Mahoso was using his tedious column on Tuesday to attack the Zimbabwe Independent and other publications for being part of the campaign of “illegal” sanctions and “criminal defamation against Zimbabwe and Zimbabweans which the MDC formations mounted on behalf of white Rhodies and their Anglo Saxon sponsors in order to make the illegal and racist sanctions appear to be justified”.
Phew! Apart from anything else he clearly needs an editor.
Mahoso compares the MDC-T’s call for a calibrated reduction in sanctions to a torturer removing the instruments of torture slowly in order to relish the prolonged suffering of the victims.
Interesting isn’t it that Mahoso should invent a case of torture when last week we carried MDC-T transport manager Pasco Gwezere’s very real account of torture at the hands of state agents. He said at one time they tied his arms and legs together and put a tow bar beneath his knees and suspended him between two tables and began to beat him. They called this torture method “Birchenough Bridge”.
When this didn’t work, Gwezere said, “they resorted to “the undertaker”, whereby they threw him into a shallow grave and shovelled earth on top of him. They showed him a report they said they would send to the editor of a state newspaper which claimed that he had escaped from police custody.
He said the torturers said they would give the statement to the press after he failed to cooperate and they had killed him.
So here we have Mahoso engaged in fictitious drivel about a defamation campaign against Zimbabwe involving “slow torture” when he ignores the well-reported use of torture as a weapon against individuals seen as opponents of the party he so slavishly supports.
Then Zimbabwean authorities bleat about sanctions when they have sick apologists for dictatorship like Mahoso writing in their newspapers.
Who is responsible for the chaos in the corridors of power?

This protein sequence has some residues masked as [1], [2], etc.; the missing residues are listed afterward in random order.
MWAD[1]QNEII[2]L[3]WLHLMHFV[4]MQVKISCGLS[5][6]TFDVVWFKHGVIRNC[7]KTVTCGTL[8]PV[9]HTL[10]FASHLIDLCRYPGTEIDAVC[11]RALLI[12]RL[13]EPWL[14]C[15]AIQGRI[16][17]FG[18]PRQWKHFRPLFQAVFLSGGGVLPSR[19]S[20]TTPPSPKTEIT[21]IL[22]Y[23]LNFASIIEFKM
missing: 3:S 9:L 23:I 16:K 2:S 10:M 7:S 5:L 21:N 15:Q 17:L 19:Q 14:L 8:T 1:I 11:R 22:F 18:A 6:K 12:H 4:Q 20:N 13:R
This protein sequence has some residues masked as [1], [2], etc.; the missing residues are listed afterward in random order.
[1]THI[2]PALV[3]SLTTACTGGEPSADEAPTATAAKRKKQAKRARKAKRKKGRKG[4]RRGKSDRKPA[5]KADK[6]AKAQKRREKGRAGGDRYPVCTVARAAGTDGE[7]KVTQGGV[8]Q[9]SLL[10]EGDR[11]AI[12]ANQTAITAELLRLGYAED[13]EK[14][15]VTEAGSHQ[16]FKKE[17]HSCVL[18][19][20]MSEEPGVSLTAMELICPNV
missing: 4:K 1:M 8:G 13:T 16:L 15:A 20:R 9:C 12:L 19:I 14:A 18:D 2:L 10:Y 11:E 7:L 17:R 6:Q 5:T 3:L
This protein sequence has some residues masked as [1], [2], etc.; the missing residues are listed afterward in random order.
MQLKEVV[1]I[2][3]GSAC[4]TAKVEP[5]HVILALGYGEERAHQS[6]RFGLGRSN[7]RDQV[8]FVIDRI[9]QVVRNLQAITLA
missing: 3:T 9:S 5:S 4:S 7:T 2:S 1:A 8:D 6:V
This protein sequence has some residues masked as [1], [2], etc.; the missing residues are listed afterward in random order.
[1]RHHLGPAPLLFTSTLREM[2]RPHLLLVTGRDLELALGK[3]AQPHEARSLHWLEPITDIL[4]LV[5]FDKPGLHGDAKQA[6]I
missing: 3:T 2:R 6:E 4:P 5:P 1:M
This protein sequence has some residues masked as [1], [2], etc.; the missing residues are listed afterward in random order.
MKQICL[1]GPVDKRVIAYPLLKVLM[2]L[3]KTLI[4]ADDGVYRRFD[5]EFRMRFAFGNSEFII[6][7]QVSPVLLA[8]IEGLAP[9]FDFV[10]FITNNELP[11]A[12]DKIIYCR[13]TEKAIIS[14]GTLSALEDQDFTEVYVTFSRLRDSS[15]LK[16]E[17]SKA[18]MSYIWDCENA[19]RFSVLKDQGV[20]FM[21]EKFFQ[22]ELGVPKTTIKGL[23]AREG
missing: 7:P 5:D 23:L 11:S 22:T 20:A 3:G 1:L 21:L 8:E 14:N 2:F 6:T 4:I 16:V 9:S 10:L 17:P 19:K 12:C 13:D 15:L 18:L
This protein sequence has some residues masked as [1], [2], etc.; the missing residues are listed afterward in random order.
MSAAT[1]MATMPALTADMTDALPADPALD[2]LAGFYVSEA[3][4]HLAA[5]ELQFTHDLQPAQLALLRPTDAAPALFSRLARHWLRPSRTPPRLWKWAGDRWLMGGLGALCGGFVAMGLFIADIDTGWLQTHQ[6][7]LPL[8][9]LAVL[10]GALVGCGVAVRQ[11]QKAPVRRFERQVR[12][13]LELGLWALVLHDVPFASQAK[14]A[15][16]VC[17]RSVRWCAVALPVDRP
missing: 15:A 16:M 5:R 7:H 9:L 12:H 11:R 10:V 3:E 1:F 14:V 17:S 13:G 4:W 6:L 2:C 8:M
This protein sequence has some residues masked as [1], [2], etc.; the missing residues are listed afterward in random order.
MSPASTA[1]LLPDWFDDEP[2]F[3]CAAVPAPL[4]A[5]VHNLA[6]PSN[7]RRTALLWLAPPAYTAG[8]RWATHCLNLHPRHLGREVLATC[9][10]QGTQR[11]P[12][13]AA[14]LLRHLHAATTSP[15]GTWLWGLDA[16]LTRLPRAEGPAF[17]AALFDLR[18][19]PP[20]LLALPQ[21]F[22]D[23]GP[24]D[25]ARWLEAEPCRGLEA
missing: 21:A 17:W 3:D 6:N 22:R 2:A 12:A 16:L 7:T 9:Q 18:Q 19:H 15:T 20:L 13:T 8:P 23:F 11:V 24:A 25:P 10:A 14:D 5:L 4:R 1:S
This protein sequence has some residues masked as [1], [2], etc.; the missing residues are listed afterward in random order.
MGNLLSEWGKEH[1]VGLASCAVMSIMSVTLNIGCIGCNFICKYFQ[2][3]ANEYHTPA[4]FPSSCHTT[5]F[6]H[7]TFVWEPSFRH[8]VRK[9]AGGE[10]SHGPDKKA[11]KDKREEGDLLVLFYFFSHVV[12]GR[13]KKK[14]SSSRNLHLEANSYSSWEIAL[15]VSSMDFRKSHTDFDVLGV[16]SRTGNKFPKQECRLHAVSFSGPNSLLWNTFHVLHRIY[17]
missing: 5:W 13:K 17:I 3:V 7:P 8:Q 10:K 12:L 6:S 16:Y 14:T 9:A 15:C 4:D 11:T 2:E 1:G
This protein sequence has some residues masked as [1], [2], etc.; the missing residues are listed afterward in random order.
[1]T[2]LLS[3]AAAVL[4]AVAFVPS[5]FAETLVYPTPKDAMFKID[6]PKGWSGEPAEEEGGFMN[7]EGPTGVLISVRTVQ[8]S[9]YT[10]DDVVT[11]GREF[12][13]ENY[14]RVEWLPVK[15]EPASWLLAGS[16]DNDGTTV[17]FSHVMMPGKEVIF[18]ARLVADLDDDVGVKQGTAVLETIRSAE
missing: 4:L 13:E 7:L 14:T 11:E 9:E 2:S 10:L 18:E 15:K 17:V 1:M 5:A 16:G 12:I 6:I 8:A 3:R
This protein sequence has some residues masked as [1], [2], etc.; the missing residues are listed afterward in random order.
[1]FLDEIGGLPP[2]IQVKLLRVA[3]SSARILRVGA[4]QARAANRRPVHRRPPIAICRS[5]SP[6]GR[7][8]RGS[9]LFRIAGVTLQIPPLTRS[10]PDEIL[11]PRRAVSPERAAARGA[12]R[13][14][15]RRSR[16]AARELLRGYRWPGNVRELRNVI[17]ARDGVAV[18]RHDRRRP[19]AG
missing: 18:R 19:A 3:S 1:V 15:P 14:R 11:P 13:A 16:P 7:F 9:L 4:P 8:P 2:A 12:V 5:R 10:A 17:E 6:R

At three o’clock on Monday afternoon we got a message from a Mr Nyagumbo in the president’s office inviting our editors to a briefing with the president on Wednesday. The next day, Tuesday, at 9:15 the briefing was cancelled.
This is the second time this has happened. A press briefing with the Minister of Media, Information and Publicity was scrapped at the last minute towards the end of last year.
What is the matter with these people? If a date is made it should be kept.
George Charamba promised the media greater access to the president at a Unesco workshop last year. But we haven’t heard from him since.
Sacked Arda general manager Erickson Mvududu, giving evidence to the Parliamentary Portfolio Committee on Agriculture last week, opened a can of worms with his description of how Arda goes about its business.
He said during his 17 months at Arda he witnessed rampant looting of equipment by influential people and corruption by senior managers.
He said he suspended a manager who had placed his farm workers on Arda’s payroll and was cannibalising the parastatal’s tractors by stripping them of spares to repair his own, the Herald reported.
At one stage Arda had 20 000 head of cattle but this was reduced to 3 000 owing to theft and abuse by senior managers.
“I noted there was some equipment that had not been utilised for five to 10 years,” the Herald reported Mvududu as telling the committee, “but was just there for some people to come and strip.
“You would find that a manager might not be producing at an Arda farm but if you go to his farm he would be producing.”